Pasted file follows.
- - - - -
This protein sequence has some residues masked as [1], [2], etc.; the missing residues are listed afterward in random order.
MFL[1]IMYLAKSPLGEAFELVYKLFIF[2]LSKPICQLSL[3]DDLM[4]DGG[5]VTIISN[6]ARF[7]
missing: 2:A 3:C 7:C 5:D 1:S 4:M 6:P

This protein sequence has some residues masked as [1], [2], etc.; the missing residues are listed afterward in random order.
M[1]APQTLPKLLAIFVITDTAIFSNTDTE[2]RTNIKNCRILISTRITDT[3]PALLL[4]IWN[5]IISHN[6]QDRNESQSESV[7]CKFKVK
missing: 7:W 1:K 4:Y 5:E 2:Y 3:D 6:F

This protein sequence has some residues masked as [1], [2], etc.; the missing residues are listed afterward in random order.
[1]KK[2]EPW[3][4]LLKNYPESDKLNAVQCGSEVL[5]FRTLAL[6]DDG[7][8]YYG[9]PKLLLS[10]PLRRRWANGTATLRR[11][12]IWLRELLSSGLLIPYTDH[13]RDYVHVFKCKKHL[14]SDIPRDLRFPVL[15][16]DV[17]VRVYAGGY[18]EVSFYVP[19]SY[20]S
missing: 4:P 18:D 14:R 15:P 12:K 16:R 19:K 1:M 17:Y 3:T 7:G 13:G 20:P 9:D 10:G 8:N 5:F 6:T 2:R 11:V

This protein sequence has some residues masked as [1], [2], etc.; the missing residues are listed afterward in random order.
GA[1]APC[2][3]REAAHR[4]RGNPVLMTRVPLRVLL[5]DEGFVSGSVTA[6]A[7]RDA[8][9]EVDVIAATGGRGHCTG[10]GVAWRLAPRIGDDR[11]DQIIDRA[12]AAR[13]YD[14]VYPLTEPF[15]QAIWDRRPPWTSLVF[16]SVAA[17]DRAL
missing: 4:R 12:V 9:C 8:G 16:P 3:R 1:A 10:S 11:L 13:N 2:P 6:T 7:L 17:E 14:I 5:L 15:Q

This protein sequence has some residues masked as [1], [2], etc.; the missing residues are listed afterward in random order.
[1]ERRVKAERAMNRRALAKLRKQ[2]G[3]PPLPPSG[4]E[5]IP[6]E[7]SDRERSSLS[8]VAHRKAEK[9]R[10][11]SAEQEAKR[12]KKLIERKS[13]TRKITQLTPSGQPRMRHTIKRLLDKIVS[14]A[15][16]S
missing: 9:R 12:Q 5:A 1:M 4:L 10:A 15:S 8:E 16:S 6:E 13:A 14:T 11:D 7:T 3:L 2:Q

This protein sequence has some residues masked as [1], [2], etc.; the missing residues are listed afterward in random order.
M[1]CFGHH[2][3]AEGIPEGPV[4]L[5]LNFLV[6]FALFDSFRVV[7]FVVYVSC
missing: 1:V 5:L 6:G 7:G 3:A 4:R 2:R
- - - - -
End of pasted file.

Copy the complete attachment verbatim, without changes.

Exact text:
This protein sequence has some residues masked as [1], [2], etc.; the missing residues are listed afterward in random order.
MFL[1]IMYLAKSPLGEAFELVYKLFIF[2]LSKPICQLSL[3]DDLM[4]DGG[5]VTIISN[6]ARF[7]
missing: 2:A 3:C 7:C 5:D 1:S 4:M 6:P

This protein sequence has some residues masked as [1], [2], etc.; the missing residues are listed afterward in random order.
M[1]APQTLPKLLAIFVITDTAIFSNTDTE[2]RTNIKNCRILISTRITDT[3]PALLL[4]IWN[5]IISHN[6]QDRNESQSESV[7]CKFKVK
missing: 7:W 1:K 4:Y 5:E 2:Y 3:D 6:F

This protein sequence has some residues masked as [1], [2], etc.; the missing residues are listed afterward in random order.
[1]KK[2]EPW[3][4]LLKNYPESDKLNAVQCGSEVL[5]FRTLAL[6]DDG[7][8]YYG[9]PKLLLS[10]PLRRRWANGTATLRR[11][12]IWLRELLSSGLLIPYTDH[13]RDYVHVFKCKKHL[14]SDIPRDLRFPVL[15][16]DV[17]VRVYAGGY[18]EVSFYVP[19]SY[20]S
missing: 4:P 18:D 14:R 15:P 12:K 16:R 19:K 1:M 17:Y 3:T 7:G 13:G 20:P 9:D 10:G 8:N 5:F 6:T 2:R 11:V

This protein sequence has some residues masked as [1], [2], etc.; the missing residues are listed afterward in random order.
GA[1]APC[2][3]REAAHR[4]RGNPVLMTRVPLRVLL[5]DEGFVSGSVTA[6]A[7]RDA[8][9]EVDVIAATGGRGHCTG[10]GVAWRLAPRIGDDR[11]DQIIDRA[12]AAR[13]YD[14]VYPLTEPF[15]QAIWDRRPPWTSLVF[16]SVAA[17]DRAL
missing: 4:R 12:V 9:C 8:G 16:P 3:R 1:A 10:S 11:L 13:N 2:P 6:T 7:L 17:E 14:I 5:L 15:Q

This protein sequence has some residues masked as [1], [2], etc.; the missing residues are listed afterward in random order.
[1]ERRVKAERAMNRRALAKLRKQ[2]G[3]PPLPPSG[4]E[5]IP[6]E[7]SDRERSSLS[8]VAHRKAEK[9]R[10][11]SAEQEAKR[12]KKLIERKS[13]TRKITQLTPSGQPRMRHTIKRLLDKIVS[14]A[15][16]S
missing: 9:R 12:Q 5:A 1:M 4:L 10:A 15:S 8:E 16:S 6:E 13:A 14:T 11:D 7:T 3:L 2:Q

This protein sequence has some residues masked as [1], [2], etc.; the missing residues are listed afterward in random order.
M[1]CFGHH[2][3]AEGIPEGPV[4]L[5]LNFLV[6]FALFDSFRVV[7]FVVYVSC
missing: 1:V 5:L 6:G 7:G 3:A 4:R 2:R